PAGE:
But we don’t have a Superman-like-Christ. We have a Jesus-like-Christ. Superman believes if he just has the right weapon – a spear made of kryptonite – then he can finally destroy evil. But Jesus didn’t believe that. He knew that no matter the weapon, violence only feeds the evil beast.

Jesus came face to face with evil when he went to the cross. It was his “Doomsday” moment. And like Superman, it was a sacrificial act that led to his death, but there’s an important difference. Jesus didn’t feed evil by using violence against it; rather, he starved evil by a radical act of forgiveness. From the cross he prayed that God would not avenge his persecutors. Instead, he prayed for their forgiveness, saying, “Father, forgive them, for they know not what they do.”

Conclusion

It’s interesting to note that Batman v. Superman was released in theaters on March 25, which happened to be Good Friday. Many think this was just a coincidence. That may be true, but what an odd coincidence to release the story of a god who dies to save the world from evil with an act of sacrificial violence on the day that Christians commemorate the death of Jesus, who saved the world from evil by sacrificing himself in an act of nonviolent love.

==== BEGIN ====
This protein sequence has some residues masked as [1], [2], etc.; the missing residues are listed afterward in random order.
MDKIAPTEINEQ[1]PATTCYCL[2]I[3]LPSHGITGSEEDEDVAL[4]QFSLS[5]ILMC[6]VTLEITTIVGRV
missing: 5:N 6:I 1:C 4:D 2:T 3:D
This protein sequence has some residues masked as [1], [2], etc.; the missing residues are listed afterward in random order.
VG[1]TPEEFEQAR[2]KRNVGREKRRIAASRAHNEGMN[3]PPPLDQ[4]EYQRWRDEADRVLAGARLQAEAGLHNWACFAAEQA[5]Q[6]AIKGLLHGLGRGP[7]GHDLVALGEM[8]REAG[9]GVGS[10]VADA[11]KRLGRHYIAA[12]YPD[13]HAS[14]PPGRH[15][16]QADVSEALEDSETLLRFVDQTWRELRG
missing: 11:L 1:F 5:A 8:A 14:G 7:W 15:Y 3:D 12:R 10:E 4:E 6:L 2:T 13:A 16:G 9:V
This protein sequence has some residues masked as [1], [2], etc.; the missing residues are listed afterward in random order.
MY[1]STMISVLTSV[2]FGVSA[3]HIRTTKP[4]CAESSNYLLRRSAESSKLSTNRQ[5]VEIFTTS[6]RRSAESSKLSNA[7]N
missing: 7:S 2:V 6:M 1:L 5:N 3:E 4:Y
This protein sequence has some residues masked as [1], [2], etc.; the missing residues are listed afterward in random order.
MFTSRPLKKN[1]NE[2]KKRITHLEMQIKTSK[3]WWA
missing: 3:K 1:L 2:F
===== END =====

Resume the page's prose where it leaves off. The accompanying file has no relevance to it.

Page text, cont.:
Batman v. Superman tells a contemporary mythical version of the ancient sacrificial formula. The heroic god-like figure saves the world by violently killing an evil enemy. This story has been told since the beginning of human culture. Unfortunately, it’s not working. Evil continues to threaten our world. With the advent of nuclear weapons and chemical warfare, violence threatens our world like never before.

But Jesus tells a different story. In a world where violence only feeds evil, Jesus offers the only alternative of nonviolence. Turn the other cheek. Love your enemies. Forgive those who persecute you.

This year, Good Friday put two stories before us. One was based on the ancient sacrificial formula of violence, the other was Jesus’s alternative sacrificial formula of nonviolent love. Which story will we choose?

Photo: Screenshot from YouTube.

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*Michael Hardin, ed, Reading the Bible with Rene Girard: Conversations with Stephen E. Berry (Lancaster, PA: JDL Press, 2015), page 40.